More than 1 out of 10 parents of young children in the United States follow an “alternative vaccination schedule” rather than the officially recommended one, according to a new study from the University of Michigan, Ann Arbor, which also suggests more parents are likely to follow. You can read about the study in a paper published online in the journal Pediatrics on Monday.

Every year, the US Centers for Disease Control and Prevention (CDC) publish recommended schedules and guidelines for when children and adolescents should receive their vaccine or series of shots against communicable diseases such as: chickenpox (varicella vaccine); measles, mumps rubella (MMR); diptheria, tetanus and pertussis or whooping cough (DTaP); Haemophilus influenzae type b (Hib); Hepatitis A and Hepatitis B (Hep A, Hep B); seasonal influenza; polio (IPV); pneuococcal disease (PCV); and rotavirus (RV).

There are two schedules: one covers birth to 6 years and the other covers from age 7 to 18 years. There is also a “catch-up schedule” to help those who need to get back on track.

Dr Amanda Dempsey, assistant professor of pediatrics and communicable diseases at the University of Michigan in Ann Arbor, and colleagues, write that in the US, more and more parents appear to be departing from the CDC’s vaccination schedule. So they decided to see how widespread this was nationwide and also investigate the extent to which those that are currently following the recommended schedule might deviate from it in the future.

To do this they carried out an internet-based survey that took a single “snapshot” of a nationally representative sample of parents of children aged from 6 months to 6 years. Using statistical tools, they then looked at links between various demographic characteristics of the respondents, factors that might influence their decisions, and their use of an alternative vaccination schedule.

748 parents took part (response rate of 61%) in the survey. The results showed that:

  • Of those who followed an alternative schedule, just over half (53%) refused only certain vaccines, and/or delayed them until their child was older (55%); while 17% reported refusing all vaccines.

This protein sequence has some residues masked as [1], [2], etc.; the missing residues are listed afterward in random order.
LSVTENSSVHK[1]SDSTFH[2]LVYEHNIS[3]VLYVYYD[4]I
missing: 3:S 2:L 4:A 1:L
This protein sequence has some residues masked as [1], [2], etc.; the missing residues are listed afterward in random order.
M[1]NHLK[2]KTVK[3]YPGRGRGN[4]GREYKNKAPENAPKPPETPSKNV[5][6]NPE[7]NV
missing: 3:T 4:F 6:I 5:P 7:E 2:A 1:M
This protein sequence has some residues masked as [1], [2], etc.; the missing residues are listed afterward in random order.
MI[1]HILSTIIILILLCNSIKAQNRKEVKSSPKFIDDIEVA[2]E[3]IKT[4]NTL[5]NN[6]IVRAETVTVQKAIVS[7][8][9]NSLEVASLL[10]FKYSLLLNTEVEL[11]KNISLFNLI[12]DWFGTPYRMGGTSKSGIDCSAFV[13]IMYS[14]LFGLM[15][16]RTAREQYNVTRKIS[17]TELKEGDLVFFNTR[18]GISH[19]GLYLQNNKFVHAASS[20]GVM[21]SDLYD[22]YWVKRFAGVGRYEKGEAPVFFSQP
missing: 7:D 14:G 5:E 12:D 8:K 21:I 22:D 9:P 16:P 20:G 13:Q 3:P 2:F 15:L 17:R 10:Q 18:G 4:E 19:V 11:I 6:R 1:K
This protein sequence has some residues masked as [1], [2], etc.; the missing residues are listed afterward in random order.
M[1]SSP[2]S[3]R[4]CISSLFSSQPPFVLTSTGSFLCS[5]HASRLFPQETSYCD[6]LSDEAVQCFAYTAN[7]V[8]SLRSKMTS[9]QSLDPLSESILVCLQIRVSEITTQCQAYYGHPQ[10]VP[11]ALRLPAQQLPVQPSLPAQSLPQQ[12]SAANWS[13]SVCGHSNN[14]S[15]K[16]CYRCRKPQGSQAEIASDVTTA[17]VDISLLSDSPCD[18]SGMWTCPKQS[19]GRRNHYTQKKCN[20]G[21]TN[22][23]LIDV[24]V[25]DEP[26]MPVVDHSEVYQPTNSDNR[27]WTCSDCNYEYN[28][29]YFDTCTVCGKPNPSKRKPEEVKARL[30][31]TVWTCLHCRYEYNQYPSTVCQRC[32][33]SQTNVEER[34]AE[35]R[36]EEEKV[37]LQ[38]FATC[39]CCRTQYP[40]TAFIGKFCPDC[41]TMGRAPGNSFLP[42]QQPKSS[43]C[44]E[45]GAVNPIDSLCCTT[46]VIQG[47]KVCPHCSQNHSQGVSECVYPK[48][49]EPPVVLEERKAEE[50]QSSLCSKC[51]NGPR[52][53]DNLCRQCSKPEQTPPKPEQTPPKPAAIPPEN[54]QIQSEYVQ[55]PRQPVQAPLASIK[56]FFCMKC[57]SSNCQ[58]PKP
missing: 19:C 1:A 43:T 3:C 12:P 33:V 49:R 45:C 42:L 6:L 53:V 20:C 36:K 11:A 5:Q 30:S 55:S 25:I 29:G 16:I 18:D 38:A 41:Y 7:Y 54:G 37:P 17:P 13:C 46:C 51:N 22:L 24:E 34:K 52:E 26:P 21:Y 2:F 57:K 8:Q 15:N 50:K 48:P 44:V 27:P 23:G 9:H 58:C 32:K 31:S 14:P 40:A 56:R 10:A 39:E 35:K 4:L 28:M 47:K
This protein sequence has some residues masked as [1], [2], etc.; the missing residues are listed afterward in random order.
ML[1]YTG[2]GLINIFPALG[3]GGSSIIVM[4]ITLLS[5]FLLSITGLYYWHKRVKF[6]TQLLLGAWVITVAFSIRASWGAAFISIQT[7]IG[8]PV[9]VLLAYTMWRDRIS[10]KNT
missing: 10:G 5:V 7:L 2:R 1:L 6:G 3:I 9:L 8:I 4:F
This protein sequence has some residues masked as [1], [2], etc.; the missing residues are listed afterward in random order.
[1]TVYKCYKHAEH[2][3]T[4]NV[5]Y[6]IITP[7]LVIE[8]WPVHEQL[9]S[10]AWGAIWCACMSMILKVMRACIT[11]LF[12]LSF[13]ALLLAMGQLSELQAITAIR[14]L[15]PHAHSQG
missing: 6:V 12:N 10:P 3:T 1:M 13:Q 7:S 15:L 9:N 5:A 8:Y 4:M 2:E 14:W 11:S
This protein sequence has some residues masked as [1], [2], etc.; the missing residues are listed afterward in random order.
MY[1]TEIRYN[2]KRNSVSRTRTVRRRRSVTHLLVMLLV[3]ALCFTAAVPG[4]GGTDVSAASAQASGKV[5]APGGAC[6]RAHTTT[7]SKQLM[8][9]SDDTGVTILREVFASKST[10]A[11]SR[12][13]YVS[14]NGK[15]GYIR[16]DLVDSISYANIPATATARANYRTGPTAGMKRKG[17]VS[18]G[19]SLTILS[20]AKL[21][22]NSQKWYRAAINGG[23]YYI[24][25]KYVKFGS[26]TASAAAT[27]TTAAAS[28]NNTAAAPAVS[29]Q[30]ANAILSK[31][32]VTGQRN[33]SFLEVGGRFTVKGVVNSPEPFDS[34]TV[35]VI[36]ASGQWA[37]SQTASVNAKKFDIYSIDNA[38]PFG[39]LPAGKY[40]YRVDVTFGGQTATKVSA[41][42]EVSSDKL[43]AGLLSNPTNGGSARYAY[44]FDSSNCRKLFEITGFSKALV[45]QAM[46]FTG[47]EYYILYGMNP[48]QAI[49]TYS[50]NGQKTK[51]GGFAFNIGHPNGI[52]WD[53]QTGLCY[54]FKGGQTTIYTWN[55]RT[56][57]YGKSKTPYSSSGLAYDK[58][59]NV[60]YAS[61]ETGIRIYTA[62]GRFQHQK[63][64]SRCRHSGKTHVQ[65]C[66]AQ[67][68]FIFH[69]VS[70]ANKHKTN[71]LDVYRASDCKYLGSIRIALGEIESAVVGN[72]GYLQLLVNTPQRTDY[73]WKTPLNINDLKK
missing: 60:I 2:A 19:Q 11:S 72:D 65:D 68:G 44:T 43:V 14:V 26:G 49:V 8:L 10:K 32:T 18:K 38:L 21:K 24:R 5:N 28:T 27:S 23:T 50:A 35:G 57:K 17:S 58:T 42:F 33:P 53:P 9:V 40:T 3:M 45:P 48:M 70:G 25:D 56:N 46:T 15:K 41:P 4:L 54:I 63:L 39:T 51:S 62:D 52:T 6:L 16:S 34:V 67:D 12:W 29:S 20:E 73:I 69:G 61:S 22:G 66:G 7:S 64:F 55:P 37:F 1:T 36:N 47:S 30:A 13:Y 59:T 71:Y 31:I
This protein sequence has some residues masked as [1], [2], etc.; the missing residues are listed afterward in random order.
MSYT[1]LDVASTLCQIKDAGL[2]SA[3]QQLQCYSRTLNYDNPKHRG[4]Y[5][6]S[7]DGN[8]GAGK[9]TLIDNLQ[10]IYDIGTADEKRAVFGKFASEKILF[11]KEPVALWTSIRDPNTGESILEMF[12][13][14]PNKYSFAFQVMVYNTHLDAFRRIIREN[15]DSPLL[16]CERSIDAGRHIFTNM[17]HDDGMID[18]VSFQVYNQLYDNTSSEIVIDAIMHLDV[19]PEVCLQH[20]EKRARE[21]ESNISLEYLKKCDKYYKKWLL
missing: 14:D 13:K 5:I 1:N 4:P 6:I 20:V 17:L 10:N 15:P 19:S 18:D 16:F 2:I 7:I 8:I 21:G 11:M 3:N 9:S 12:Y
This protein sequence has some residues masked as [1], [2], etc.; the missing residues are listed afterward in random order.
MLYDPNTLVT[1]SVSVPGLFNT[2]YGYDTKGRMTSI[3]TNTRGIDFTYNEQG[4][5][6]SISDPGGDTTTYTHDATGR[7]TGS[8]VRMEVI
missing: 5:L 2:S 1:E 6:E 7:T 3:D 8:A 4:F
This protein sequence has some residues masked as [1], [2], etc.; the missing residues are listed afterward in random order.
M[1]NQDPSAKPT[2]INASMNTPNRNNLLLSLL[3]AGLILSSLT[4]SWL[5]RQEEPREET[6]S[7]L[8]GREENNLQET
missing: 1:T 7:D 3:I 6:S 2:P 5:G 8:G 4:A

• Non-black parents, and those whose child did not have a regular health care provider, were the only factors to be significantly linked to following an alternative schedule.
  • 28% of the parents who were following the recommended schedule thought that delaying vaccine doses was safer than the schedule they were following.
  • And 28% disagreed that the recommended schedule was the best one.

The researchers conclude that:

“More than 1 of 10 parents of young children currently use an alternative vaccination schedule.”

“In addition, a large proportion of parents currently following the recommended schedule seem to be ‘at risk’ for switching to an alternative schedule” they add.

These results did not come as a surprise to Barbara Loe Fisher, co-founder and president of the National Vaccine Information Center, a watchdog group that aims to inform the public about vaccines and promotes the informed consent ethic in medicine.

Fisher told WebMD parents are becoming better informed and educated: they are doing their research before deciding whether and when their children should be vaccinated.

We should be encouraging doctors to listen to parents’ concerns when they describe vaccine reactions, instead of pushing for strategies to reduce those concerns, as the researchers recommend in their paper, she urged.

Written by Catharine Paddock